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November 25: ON THIS DAY IN HISTORY

November 25, 2022 Brooklyn Eagle History
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ON THIS DAY IN 1870, a Brooklyn Daily Eagle editorial said, “Our paper this afternoon is considerably occupied by a narration of the many ways in which Brooklyn observed Thanksgiving yesterday. It will be seen that the forms which religion and recreation took pretty well reflected the many phases of conviction and impulse of which our people are compounded. The record is a not uninteresting and a not inadequate exhibition in action of the varied and energetic force that goes by the name of American character. Of the observance, it can be truly said, that if it was varied, it was also general. Probably, no nationality and no social condition woven into the woof of our life failed to feel the quietude, if not the inspiration, of the occasion. It touched the stomach or the sentiment of us all. The population of this land, with fewer holidays than any other population, always make much of them when they come, not more because they are few, than because the intense existence in being and business here impels us to prosecute even our pleasures with electric zest.”

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ON THIS DAY IN 1917, the Eagle reported, “In the opinion of Police Commissioner Arthur Woods, the improper use of habit-forming drugs can never be adequately suppressed until the National Government itself takes over their manufacture and distribution. Commissioner Woods made this statement in a letter sent yesterday to G.E. Fletcher, Deputy Commissioner of Internal Revenue, in Washington, in answer to a letter requesting suggestions as to what legislation is needed to give the Government proper control of the manufacture and distribution of habit-forming drugs. That the Government may not be prepared to take the step he advocates and that Constitutional objections might bar the way Commissioner Woods admits, but he states it as his belief that the absolute suppression of the illicit traffic in drugs can be accomplished in no other way. ‘The menace now is great, and is likely to become greater,’ he says in his letter. ‘Regulative measures can only mitigate the evil — they cannot eradicate it when profits to the illicit dealer are large and evasion of the law so easy.’”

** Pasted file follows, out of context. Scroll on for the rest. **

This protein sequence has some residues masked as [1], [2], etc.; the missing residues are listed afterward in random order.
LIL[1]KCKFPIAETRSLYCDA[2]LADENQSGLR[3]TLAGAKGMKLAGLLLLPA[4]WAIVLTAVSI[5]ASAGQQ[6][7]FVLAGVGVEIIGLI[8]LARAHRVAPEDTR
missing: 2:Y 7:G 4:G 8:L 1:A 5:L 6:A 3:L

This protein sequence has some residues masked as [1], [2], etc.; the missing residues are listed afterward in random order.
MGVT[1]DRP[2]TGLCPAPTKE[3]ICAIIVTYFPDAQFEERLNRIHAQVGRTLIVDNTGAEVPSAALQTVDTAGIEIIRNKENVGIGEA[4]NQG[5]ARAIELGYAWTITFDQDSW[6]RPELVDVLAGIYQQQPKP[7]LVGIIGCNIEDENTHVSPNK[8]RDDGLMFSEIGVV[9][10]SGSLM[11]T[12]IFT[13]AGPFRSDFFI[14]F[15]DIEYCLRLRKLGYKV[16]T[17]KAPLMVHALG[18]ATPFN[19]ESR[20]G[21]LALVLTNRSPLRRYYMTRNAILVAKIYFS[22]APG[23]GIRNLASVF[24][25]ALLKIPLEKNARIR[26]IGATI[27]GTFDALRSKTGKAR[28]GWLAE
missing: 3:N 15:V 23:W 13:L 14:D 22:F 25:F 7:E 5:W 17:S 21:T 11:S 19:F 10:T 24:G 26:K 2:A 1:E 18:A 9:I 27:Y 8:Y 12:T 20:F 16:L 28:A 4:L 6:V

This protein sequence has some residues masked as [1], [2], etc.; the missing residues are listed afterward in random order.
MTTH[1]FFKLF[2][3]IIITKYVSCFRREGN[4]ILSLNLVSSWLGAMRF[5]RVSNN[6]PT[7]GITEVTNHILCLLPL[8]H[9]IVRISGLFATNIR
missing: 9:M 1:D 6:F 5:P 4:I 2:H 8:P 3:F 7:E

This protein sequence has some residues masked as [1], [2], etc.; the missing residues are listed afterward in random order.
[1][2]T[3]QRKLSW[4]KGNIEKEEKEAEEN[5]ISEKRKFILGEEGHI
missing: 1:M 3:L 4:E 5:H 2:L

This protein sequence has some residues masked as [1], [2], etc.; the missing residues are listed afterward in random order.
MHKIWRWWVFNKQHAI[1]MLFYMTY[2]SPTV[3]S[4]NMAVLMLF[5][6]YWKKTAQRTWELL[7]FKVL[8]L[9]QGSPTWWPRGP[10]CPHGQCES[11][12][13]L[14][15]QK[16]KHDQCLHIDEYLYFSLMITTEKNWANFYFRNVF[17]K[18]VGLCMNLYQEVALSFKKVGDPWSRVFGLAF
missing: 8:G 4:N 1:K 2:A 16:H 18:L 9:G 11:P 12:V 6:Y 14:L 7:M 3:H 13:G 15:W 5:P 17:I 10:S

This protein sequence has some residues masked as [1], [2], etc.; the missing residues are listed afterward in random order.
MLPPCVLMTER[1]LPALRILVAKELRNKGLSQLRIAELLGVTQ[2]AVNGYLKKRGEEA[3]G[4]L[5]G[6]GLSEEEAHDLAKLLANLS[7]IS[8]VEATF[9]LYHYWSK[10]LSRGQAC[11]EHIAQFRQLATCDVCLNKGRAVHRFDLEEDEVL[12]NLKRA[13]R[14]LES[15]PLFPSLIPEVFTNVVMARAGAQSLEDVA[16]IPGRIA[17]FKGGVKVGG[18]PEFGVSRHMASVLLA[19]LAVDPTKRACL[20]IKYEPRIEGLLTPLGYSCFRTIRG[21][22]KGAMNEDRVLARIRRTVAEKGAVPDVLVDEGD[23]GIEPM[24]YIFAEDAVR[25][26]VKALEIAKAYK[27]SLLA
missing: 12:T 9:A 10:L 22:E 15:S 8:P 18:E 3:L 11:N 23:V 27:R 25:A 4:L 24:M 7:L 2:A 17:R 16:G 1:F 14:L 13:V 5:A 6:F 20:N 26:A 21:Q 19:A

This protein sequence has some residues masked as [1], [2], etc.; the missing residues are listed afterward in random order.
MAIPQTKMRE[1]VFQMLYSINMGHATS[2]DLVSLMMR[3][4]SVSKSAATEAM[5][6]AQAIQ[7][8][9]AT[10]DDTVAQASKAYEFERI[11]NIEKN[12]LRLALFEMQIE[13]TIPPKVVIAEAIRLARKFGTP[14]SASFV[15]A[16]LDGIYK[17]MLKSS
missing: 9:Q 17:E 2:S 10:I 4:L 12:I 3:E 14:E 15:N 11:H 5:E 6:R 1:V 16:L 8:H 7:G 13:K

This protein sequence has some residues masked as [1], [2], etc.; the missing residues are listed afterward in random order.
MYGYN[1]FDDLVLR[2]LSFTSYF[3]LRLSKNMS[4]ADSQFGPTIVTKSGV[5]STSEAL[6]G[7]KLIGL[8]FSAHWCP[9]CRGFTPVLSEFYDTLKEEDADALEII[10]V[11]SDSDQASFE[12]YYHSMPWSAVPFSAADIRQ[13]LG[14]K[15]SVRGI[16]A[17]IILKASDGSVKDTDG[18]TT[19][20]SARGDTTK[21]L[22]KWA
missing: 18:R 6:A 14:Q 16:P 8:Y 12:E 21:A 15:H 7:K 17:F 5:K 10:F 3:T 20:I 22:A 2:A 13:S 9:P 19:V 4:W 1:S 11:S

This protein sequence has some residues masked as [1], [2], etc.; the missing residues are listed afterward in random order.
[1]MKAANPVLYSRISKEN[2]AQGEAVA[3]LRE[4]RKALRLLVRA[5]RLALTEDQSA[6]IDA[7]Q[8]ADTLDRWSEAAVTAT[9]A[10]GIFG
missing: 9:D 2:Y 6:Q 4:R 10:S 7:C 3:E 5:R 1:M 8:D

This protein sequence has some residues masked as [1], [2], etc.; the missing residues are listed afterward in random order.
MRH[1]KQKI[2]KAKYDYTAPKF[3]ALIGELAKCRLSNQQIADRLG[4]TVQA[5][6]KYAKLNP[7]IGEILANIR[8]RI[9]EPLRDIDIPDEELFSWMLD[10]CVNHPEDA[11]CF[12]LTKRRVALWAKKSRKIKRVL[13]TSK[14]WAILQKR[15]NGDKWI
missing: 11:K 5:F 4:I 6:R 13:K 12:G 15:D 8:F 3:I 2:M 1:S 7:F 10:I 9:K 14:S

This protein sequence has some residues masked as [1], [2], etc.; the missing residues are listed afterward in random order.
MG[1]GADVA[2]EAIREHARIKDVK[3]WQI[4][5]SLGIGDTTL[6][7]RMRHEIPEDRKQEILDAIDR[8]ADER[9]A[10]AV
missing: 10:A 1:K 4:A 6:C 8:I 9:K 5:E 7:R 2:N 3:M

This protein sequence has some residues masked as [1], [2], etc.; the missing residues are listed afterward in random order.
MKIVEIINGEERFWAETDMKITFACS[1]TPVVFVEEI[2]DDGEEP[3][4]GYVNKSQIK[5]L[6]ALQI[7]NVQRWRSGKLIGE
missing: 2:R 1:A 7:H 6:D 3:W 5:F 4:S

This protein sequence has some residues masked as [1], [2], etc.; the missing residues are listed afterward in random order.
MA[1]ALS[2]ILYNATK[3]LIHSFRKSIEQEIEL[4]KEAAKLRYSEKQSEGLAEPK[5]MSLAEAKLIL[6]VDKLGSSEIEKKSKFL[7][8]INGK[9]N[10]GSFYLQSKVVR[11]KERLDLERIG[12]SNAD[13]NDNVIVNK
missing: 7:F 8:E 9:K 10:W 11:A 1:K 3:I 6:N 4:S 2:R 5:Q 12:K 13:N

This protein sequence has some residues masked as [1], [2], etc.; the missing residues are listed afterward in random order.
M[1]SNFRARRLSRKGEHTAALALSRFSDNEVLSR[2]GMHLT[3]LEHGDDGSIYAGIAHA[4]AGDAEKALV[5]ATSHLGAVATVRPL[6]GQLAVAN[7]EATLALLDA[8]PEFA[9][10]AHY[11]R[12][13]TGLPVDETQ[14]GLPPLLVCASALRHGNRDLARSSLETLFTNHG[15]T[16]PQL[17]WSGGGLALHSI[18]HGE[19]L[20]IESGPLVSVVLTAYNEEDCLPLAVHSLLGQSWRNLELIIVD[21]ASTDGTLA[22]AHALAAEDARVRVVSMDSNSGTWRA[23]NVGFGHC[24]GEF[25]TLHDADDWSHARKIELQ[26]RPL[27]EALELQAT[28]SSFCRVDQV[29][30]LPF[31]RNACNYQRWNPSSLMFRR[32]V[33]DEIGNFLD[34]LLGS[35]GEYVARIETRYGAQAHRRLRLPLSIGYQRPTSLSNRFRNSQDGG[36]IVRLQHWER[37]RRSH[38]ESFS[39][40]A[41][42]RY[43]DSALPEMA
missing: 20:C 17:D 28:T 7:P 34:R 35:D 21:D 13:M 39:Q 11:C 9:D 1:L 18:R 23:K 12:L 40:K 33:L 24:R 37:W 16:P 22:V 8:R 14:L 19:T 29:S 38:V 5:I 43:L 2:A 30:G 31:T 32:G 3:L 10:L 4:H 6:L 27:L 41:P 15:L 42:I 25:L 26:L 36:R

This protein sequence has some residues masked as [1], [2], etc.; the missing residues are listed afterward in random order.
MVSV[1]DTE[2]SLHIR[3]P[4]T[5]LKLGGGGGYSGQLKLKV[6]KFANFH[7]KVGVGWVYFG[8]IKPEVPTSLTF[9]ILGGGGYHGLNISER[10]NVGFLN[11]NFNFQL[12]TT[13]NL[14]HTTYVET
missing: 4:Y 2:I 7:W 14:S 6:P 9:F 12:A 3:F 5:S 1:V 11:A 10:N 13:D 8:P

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ON THIS DAY IN 1941, the Eagle reported, “WASHINGTON (U.P.) — The Administration has decided to try to implement its price control legislation with an amendment empowering the price administrator to ban any wage increases which he found inflationary, a House leader revealed today. The Administration’s decision to seek limited wage control as part of its program to combat inflation presumably was made known to Congressional leaders at last night’s White House conference on labor. Democratic Leader John W. McCormack announced after that conference that price control had been discussed. The House Banking Committee today adopted an amendment which would restore to the bill a controversial section permitting the administrator to buy and sell commodities on the open market in order to stabilize prices. The vote was reported as 14 to 8. Meanwhile, the House Labor Committee directed its ranking member, Representative Robert F. Ramspeck (D., Ga.), to prepare legislation embodying the ‘understanding’ reached at a conference among House members and President Roosevelt last night. Ramspeck announced he would complete the bill soon and that the committee could report it to the House on Friday.”